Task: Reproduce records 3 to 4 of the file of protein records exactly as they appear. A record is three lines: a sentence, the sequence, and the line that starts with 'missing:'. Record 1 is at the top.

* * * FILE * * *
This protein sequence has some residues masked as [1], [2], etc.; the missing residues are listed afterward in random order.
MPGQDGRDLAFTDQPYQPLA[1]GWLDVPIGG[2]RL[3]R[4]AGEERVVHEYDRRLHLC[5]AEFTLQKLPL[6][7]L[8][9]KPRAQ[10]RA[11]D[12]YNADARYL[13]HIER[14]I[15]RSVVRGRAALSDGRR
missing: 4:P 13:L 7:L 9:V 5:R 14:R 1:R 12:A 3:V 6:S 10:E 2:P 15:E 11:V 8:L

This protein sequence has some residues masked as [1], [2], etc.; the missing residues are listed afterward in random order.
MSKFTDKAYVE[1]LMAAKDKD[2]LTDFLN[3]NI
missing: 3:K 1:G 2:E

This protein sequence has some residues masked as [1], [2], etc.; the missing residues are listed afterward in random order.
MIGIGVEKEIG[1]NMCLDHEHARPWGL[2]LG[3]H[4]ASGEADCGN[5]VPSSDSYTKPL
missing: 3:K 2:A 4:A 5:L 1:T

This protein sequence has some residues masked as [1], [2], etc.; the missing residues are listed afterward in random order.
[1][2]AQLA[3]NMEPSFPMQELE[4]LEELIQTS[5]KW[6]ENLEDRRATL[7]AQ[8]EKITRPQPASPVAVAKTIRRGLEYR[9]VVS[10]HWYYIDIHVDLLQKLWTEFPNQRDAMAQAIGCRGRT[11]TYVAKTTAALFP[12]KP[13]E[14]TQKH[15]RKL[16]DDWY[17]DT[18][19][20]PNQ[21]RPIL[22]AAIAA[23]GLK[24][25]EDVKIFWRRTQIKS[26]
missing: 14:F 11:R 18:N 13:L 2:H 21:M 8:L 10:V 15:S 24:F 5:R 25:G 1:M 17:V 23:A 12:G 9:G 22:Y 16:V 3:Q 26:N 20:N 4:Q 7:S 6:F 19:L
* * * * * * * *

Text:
This protein sequence has some residues masked as [1], [2], etc.; the missing residues are listed afterward in random order.
MIGIGVEKEIG[1]NMCLDHEHARPWGL[2]LG[3]H[4]ASGEADCGN[5]VPSSDSYTKPL
missing: 3:K 2:A 4:A 5:L 1:T

This protein sequence has some residues masked as [1], [2], etc.; the missing residues are listed afterward in random order.
[1][2]AQLA[3]NMEPSFPMQELE[4]LEELIQTS[5]KW[6]ENLEDRRATL[7]AQ[8]EKITRPQPASPVAVAKTIRRGLEYR[9]VVS[10]HWYYIDIHVDLLQKLWTEFPNQRDAMAQAIGCRGRT[11]TYVAKTTAALFP[12]KP[13]E[14]TQKH[15]RKL[16]DDWY[17]DT[18][19][20]PNQ[21]RPIL[22]AAIAA[23]GLK[24][25]EDVKIFWRRTQIKS[26]
missing: 14:F 11:R 18:N 13:L 2:H 21:M 8:L 10:V 15:S 24:F 5:R 25:G 1:M 17:V 23:A 12:G 9:G 22:Y 16:V 3:Q 26:N 20:N 4:Q 7:S 6:F 19:L